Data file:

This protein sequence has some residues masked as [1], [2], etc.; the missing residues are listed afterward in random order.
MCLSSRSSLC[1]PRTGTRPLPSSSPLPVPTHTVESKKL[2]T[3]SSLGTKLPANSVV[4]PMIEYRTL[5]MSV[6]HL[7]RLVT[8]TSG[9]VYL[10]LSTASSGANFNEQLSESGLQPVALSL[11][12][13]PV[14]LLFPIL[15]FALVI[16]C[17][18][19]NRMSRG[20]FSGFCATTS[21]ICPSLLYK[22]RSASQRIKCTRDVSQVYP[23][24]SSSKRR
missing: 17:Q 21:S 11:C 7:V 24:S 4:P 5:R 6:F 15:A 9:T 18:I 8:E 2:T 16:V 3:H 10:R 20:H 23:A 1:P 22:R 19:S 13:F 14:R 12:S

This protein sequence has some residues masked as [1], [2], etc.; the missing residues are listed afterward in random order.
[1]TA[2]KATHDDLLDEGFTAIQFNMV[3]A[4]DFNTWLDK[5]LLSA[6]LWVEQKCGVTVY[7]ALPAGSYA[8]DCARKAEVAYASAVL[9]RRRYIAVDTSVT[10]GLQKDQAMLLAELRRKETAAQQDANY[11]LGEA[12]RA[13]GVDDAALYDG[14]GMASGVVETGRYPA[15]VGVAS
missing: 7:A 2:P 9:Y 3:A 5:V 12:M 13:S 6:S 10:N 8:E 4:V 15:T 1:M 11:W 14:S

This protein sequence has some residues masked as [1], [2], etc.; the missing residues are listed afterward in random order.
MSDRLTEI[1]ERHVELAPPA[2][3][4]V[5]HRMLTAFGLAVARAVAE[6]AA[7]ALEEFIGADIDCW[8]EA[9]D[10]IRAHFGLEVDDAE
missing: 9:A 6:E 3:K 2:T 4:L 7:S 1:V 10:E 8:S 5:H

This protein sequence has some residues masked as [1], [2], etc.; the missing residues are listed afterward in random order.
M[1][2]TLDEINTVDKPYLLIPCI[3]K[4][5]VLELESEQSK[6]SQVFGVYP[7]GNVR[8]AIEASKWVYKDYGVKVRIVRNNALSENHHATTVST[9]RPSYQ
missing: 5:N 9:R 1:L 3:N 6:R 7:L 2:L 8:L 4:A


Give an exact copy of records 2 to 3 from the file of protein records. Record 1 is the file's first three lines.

This protein sequence has some residues masked as [1], [2], etc.; the missing residues are listed afterward in random order.
[1]TA[2]KATHDDLLDEGFTAIQFNMV[3]A[4]DFNTWLDK[5]LLSA[6]LWVEQKCGVTVY[7]ALPAGSYA[8]DCARKAEVAYASAVL[9]RRRYIAVDTSVT[10]GLQKDQAMLLAELRRKETAAQQDANY[11]LGEA[12]RA[13]GVDDAALYDG[14]GMASGVVETGRYPA[15]VGVAS
missing: 7:A 2:P 9:Y 3:A 5:V 12:M 13:S 6:S 10:N 8:E 4:V 15:T 1:M 11:W 14:S

This protein sequence has some residues masked as [1], [2], etc.; the missing residues are listed afterward in random order.
MSDRLTEI[1]ERHVELAPPA[2][3][4]V[5]HRMLTAFGLAVARAVAE[6]AA[7]ALEEFIGADIDCW[8]EA[9]D[10]IRAHFGLEVDDAE
missing: 9:A 6:E 3:K 2:T 4:L 7:S 1:V 10:E 8:S 5:H